Last year artist Maia Ruth Lee did a lot of thrift shopping out of necessity. She and her husband, Peter Sutherland, also an artist, decided during the pandemic to give up their apartment and art studios in Manhattan’s Chinatown, put everything into storage and move to Salida, Colorado.
“I love thrifting,” she said. “It’s something that has always been where I get inspiration for my artwork. I was getting plates, silverware, cups, mugs. But once we got our basics, my husband was like, ‘No more. We’re good.’ ”
So she opened an Instagram store called the Spiral, where she sells objects she finds.
“I thought maybe I could sell these interesting things,” she said. “It took off right away.”
Some items that Lee recently sold include an abalone pen holder with a felt base ($38, plus shipping), a set of yellow melamine containers ($28) and a turquoise-and-purple landline telephone ($32). The first customer to message her with a Venmo account and a ZIP code gets the item.
There is a vibrant marketplace for thrift store detritus on Instagram. Some have obvious purposes like drinking glasses, but many are in the realm of tchotchkes: decorative objects with no real purpose other than delighting the owner.
Tchotchkes can include the enduringly chic (a wooden trout from the 1950s, sold by a store named o.g.g.e.t.t.o), as well as Instagram chic (a Grecian-inspired cup and saucer set, $32 at Fig Library). Puppy Pillow sells a blue flower trivet for $26, and there’s a blue-and-white ceramic piggy bank from Theodora Home for $32.
Some items are examples of the aphorism that one man’s trash is another man’s treasure, with prices that some may consider a steal and others, well, a bit ridiculous. For those with not enough used plastic products in their lives, Mysticmarketfl sells a yellow pitcher for $12.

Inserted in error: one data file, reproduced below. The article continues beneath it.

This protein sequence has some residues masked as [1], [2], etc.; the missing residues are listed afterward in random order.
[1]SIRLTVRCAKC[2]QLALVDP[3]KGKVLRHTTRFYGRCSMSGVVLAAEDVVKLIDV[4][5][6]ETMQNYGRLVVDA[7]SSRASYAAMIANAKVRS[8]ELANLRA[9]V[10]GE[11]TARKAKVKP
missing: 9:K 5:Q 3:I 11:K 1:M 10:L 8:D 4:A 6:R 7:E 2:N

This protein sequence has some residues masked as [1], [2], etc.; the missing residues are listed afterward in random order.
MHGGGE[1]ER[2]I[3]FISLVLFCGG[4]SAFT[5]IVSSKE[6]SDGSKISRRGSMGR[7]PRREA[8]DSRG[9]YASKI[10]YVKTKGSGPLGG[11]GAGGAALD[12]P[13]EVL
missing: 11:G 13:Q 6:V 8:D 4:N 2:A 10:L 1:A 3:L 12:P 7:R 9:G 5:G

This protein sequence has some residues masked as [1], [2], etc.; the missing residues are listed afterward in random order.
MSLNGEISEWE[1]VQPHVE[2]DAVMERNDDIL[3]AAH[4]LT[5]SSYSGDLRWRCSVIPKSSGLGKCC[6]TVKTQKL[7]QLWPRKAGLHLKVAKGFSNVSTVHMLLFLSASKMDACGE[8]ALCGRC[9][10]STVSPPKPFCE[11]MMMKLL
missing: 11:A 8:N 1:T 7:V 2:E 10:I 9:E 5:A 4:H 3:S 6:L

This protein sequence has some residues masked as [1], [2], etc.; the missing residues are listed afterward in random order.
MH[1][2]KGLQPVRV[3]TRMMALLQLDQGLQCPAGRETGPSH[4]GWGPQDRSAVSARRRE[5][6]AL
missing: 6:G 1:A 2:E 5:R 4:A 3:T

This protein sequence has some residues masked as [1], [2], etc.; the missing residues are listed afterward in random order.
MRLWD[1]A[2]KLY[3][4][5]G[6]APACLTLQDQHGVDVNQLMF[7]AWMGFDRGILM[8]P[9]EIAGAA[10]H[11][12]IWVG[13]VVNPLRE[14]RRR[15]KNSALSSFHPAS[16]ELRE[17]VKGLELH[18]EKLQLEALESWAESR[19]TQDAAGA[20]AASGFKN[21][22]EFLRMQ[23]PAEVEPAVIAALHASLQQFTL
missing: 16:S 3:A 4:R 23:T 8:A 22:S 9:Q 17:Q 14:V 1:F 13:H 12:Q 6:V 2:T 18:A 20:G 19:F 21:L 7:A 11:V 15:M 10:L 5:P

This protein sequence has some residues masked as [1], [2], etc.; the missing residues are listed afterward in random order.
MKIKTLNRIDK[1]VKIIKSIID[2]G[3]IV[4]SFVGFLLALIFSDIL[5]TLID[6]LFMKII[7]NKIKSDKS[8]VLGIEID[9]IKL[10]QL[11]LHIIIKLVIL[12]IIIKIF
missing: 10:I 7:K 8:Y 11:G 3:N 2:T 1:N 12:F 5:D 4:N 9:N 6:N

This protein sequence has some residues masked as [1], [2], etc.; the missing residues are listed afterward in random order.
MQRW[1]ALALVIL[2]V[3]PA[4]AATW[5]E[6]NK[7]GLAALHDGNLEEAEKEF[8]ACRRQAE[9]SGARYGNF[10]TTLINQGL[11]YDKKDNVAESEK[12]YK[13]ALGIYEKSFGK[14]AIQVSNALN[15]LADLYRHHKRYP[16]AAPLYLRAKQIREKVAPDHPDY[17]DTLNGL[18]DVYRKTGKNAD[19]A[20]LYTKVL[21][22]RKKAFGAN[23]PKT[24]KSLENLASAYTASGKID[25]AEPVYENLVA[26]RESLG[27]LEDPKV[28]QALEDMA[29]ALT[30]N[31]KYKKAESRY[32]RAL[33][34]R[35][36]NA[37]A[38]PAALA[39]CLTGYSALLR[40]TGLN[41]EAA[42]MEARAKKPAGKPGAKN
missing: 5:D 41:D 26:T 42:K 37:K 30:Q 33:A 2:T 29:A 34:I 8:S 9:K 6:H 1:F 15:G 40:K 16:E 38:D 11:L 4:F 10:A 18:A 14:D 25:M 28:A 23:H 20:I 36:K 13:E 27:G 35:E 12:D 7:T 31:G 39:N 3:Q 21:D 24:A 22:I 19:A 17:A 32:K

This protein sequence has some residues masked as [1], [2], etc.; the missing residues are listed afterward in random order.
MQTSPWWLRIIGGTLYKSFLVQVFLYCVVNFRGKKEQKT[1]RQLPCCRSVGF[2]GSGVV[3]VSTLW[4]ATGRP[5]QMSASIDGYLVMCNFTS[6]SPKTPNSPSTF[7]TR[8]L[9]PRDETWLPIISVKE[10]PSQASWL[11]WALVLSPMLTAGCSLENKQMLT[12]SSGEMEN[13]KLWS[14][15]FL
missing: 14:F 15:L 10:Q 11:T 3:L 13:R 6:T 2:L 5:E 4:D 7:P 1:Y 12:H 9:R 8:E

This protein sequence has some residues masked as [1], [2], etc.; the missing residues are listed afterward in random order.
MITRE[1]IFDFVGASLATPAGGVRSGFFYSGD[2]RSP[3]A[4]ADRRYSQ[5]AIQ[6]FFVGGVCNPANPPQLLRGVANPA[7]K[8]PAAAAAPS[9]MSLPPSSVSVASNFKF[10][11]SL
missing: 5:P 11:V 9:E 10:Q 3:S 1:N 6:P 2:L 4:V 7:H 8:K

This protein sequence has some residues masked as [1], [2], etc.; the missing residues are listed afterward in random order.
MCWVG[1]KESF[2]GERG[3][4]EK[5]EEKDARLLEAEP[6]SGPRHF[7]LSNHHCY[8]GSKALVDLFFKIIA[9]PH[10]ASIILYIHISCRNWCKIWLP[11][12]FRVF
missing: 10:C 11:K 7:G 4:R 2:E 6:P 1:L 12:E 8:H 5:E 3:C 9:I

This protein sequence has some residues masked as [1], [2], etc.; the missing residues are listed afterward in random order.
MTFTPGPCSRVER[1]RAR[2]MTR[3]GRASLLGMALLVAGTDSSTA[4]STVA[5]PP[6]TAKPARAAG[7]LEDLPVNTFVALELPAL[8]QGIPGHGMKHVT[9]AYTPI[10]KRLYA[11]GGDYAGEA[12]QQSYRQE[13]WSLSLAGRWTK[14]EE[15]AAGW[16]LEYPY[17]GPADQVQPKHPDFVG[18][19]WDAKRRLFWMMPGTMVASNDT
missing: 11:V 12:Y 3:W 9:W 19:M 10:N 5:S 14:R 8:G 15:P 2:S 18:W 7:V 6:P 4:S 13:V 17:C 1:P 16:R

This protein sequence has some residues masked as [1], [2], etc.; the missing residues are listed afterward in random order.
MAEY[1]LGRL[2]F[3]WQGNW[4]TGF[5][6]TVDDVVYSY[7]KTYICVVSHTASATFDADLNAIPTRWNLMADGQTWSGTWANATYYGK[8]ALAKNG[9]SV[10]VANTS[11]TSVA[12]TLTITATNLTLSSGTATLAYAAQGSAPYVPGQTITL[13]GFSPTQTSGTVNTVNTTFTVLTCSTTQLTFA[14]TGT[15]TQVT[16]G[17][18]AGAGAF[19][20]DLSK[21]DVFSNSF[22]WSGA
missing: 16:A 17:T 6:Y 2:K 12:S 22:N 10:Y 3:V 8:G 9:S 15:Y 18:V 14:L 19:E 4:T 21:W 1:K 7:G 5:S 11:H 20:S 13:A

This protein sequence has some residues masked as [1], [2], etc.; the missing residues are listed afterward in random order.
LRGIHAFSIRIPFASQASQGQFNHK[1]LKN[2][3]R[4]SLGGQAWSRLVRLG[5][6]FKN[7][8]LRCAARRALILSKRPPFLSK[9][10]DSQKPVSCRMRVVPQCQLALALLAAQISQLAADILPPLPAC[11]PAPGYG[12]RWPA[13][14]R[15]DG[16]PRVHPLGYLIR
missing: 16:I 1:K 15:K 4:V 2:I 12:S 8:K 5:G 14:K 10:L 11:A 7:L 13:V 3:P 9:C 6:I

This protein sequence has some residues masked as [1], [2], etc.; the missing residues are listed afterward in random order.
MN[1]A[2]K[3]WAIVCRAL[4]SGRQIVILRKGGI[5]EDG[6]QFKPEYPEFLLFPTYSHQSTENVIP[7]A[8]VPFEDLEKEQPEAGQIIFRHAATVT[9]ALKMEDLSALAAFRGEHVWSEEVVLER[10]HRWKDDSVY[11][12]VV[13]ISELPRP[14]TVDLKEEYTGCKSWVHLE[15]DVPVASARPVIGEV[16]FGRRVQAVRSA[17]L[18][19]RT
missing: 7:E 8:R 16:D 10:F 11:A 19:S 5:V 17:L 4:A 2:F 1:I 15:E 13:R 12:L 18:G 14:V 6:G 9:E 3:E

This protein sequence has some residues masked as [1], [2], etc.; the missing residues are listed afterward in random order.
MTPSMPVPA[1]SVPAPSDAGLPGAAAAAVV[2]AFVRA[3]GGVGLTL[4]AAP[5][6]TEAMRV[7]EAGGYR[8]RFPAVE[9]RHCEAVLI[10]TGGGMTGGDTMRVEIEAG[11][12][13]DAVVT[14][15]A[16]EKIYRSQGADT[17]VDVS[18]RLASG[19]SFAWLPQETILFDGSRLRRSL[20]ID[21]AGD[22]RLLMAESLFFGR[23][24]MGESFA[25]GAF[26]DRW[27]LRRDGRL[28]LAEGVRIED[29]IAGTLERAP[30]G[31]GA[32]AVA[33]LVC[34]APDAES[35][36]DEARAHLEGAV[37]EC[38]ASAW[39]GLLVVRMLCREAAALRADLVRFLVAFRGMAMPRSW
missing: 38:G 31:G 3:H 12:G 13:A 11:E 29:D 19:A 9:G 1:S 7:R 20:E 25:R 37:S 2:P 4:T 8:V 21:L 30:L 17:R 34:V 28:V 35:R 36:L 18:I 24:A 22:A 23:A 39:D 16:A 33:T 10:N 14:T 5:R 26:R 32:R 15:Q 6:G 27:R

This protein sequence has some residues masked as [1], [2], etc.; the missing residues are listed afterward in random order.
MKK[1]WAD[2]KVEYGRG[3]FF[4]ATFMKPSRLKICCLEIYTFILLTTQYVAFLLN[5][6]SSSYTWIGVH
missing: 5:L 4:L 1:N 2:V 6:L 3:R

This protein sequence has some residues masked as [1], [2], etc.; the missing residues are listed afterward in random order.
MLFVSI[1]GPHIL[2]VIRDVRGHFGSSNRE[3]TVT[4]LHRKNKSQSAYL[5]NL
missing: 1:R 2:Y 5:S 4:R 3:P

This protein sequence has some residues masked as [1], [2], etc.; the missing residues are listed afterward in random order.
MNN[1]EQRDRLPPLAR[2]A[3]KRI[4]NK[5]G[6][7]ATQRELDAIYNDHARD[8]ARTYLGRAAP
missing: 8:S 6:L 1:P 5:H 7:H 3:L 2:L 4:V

These are not Salvation Army or Goodwill prices, where a glass may be $2; customers are paying a markup for the eye of the seller.
“I bought a red ceramic angel because it was grotesque and beautiful,” said Camille Okhio, an art and design historian who lives in Brooklyn, New York, of her first acquisition from the Spiral. “It’s now hanging in a corner of my living room. Maia understands nostalgia and plays into it in the healthiest way. She sells old cannons alongside cassette players, candlesticks and weird little vases.”
There are sites like Etsy, First Dibs, Object Limited, the Real Real and Depop, where sellers can list items of various degrees of fanciness.
“You can use all those apps, but nothing is as good as Instagram,” said Anna Gray, owner of Club Vintage, a roving vintage pop-up production company. “If you’re saving and categorizing by collection, you can have a pretty good list of vendors, so you can tell yourself, ‘I know I like this vendor for Depression glass and I know there’s something I will want later.’ ”
But even if most Instagram shoppers are not as organized as Gray, that’s all right, too.
“The impulsive aspect is important,” said Gray, who recently bought a set of green vintage tumblers from home wares shop Betsu Studio ($50, with shipping). “They just have to be cheaper than West Elm and Crate & Barrel, even if your pieces are more special and one of a kind.”
Blame the pandemic-era focus on our homes, which now extends to what Gray calls “the vision of the perfectly curated tchotchke area.”
“It’s the fastest way for someone who comes to your home to understand your psyche,” she added.
Part of the allure of these Instagram thrift stores is the thrill for people who lack the time or interest to do it themselves.
“You’re paying for someone to curate it for you,” said Gray, who sold a glass carrot from Instagram store Rosemary Home at a recent event. “Someone doesn’t always want to spend hours scrolling through Etsy to find a glass carrot.”
Tchotchkes can be a kind of design gateway drug.
“There is no limit to how many tchotchke things you can own,” said Annie Auchincloss, the home buyer for the MoMA Design Store in Manhattan. “It’s just really endless, what can become an objet. A beautiful postmodern design teakettle can be totally impractical to use but can be displayed on a mantel.”